“They lifted up their voice to God with one accord, and said Lord, Thou art God, which hast made heaven, and earth, and the sea, and all that in them is: who by the mouth of Thy servant David hast said, Why did the heathen rage, and the people imagine vain things?
The kings of the earth stood up, and the rulers were gathered together against the Lord, and against His Christ.
For of a truth against Thy Holy Child Jesus, whom Thou hast anointed, both Herod, and Pontius Pilate, with the Gentiles, and the people of Israel, were gathered together, for to do whatsoever Thy hand and Thy counsel determined before to be done.
“And now, Lord, behold their threatening’s: and grant unto Thy servants, that with all boldness they may speak Thy word, by stretching forth Thine hand to heal; and that signs and wonders may be done by the name of Thy Holy Child Jesus.”
The disciples prayed that greater strength might be imparted to them in the work of the ministry; for they saw that they would meet the same determined opposition that Christ had encountered when upon the earth.
While their united prayers were ascending in faith to heaven, the answer came. The place where they were assembled was shaken, and they were endowed anew with the Holy Spirit.
Their hearts filled with courage, they again went forth to proclaim the word of God in Jerusalem. “With great power gave the apostles witness of the resurrection of the Lord Jesus,” and God marvellously blessed their efforts.
The principle for which the disciples stood so fearlessly when, in answer to the command not to speak any more in the name of Jesus, they declared,
is the same that the adherents of the gospel struggled to maintain in the days of the Reformation.
When in 1529 the German princes assembled at the Diet of Spires, there was presented the emperor’s decree restricting religious liberty, and prohibiting all further dissemination of the reformed doctrines.
It seemed that the hope of the world was about to be crushed out.
Would the princes accept the decree?
Should the light of the gospel be shut out from the multitudes still in darkness?
Mighty issues for the world were at stake.
Those who had accepted the reformed faith met together, and their unanimous decision was,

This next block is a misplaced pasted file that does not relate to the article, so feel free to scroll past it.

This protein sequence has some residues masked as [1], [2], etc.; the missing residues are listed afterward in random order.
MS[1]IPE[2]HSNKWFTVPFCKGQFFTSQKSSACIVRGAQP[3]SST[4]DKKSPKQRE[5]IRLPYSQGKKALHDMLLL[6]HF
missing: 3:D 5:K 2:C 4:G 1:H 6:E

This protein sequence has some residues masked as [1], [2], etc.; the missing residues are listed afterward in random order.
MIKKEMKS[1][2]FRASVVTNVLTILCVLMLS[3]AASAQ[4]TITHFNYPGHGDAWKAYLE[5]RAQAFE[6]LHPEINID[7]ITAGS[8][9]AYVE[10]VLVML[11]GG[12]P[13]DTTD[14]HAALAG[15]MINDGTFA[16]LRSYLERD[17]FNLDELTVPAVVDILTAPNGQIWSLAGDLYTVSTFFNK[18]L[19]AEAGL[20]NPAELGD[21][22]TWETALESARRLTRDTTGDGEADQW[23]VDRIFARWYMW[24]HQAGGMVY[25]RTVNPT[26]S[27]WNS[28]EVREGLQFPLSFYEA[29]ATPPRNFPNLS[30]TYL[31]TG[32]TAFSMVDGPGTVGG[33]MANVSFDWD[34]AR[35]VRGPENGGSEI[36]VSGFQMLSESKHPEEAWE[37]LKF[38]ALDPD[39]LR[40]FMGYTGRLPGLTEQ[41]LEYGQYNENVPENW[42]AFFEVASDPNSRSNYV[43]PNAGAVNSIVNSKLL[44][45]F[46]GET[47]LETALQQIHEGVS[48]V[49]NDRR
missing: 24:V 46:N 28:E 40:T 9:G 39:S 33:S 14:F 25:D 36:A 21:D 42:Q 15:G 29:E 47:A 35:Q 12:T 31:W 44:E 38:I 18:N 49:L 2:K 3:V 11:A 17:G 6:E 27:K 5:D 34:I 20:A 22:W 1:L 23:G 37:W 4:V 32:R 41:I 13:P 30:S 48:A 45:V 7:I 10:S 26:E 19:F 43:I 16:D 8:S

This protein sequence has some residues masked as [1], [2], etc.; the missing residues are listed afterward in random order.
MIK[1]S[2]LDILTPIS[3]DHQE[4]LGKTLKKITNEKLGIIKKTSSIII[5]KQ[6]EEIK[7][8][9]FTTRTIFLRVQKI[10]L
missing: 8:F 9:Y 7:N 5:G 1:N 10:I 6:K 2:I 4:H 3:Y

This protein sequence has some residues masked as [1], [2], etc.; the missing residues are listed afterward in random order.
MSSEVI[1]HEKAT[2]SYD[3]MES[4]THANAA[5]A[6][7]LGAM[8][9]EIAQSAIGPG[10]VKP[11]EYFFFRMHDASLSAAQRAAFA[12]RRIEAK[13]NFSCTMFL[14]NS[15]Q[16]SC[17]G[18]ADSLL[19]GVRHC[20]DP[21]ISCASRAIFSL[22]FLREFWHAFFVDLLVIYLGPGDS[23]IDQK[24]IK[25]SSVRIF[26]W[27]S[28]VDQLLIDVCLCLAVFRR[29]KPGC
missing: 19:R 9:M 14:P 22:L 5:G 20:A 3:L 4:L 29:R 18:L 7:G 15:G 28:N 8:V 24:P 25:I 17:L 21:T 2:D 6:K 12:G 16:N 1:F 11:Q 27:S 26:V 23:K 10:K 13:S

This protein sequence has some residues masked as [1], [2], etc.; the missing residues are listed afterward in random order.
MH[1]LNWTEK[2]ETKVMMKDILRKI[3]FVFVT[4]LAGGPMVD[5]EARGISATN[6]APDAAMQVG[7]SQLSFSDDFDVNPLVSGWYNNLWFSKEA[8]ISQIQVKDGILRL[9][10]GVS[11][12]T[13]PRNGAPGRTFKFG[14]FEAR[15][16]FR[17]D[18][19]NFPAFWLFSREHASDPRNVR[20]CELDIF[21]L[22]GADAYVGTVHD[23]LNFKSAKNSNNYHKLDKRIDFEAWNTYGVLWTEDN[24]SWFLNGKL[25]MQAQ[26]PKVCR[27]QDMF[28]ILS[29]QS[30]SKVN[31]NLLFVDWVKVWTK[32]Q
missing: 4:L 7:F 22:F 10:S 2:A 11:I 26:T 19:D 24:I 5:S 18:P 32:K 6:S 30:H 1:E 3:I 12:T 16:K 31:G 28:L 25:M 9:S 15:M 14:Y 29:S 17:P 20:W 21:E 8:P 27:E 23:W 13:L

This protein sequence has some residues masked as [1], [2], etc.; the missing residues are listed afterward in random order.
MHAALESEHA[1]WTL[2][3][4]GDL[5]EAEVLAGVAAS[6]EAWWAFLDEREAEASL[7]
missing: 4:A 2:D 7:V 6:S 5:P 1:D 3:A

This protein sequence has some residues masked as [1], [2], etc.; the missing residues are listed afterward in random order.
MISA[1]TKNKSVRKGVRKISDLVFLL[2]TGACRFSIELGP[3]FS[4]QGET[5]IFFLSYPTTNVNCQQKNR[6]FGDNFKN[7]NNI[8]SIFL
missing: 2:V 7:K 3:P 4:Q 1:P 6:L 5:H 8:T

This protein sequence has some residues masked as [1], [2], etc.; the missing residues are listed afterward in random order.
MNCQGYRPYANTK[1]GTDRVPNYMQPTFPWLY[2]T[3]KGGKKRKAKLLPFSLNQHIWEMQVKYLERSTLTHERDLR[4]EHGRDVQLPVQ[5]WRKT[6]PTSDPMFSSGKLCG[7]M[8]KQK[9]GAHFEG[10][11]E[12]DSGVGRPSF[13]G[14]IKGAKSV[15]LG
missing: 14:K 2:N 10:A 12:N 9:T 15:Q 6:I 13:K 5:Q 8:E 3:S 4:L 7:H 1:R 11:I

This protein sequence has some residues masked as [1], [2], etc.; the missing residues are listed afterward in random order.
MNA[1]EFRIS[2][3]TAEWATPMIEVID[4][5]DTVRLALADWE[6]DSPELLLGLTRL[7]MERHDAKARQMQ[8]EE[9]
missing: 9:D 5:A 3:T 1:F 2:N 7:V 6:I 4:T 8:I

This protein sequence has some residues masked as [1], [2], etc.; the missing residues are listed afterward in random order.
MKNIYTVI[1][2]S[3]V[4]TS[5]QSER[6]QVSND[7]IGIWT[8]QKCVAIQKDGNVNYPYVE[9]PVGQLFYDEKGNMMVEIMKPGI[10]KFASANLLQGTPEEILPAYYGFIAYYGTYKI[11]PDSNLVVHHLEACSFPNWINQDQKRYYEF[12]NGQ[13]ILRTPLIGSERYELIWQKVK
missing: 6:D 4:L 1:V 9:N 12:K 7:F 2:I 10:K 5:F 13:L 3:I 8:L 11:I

“Let us reject this decree. In matters of conscience, the majority has no power”Merle d’Aubigne, History of the Reformation, b. 13, ch. 5.
This principle we in our day are firmly to maintain.
The banner of truth and religious liberty held aloft by the founders of the gospel church and by God’s witnesses during the centuries that have passed since then, has, in this last conflict, been committed to our hands.
The responsibility for this great gift rests with those whom God has blessed with a knowledge of His word.
We are to receive this word as the supreme authority.
We are to recognize human government as an ordinance of divine appointment and teach obedience to it as a sacred duty, within its legitimate sphere.
But when its claims conflict with the claims of God, we must obey God rather than men.
God’s word must be recognized as above all human legislation.
A “Thus saith the Lord” is not to be set aside for a “Thus saith the church” or a “Thus saith the state.”
The crown of Christ is to be lifted above the diadems of earthly potentates.
We are not required to defy authorities
Our words, whether spoken or written, should be carefully considered, lest we place ourselves on record as uttering that which would make us appear antagonistic to law and order.
We are not to say or do anything that would unnecessarily close up our way.
We are to go forward in Christ’s name, advocating the truths committed to us.
If we are forbidden by men to do this work, then we may say, as did the apostles, “Whether it be right in the sight of God to hearken unto you more than unto God, judge ye.
For we cannot but speak the things which we have seen and heard.”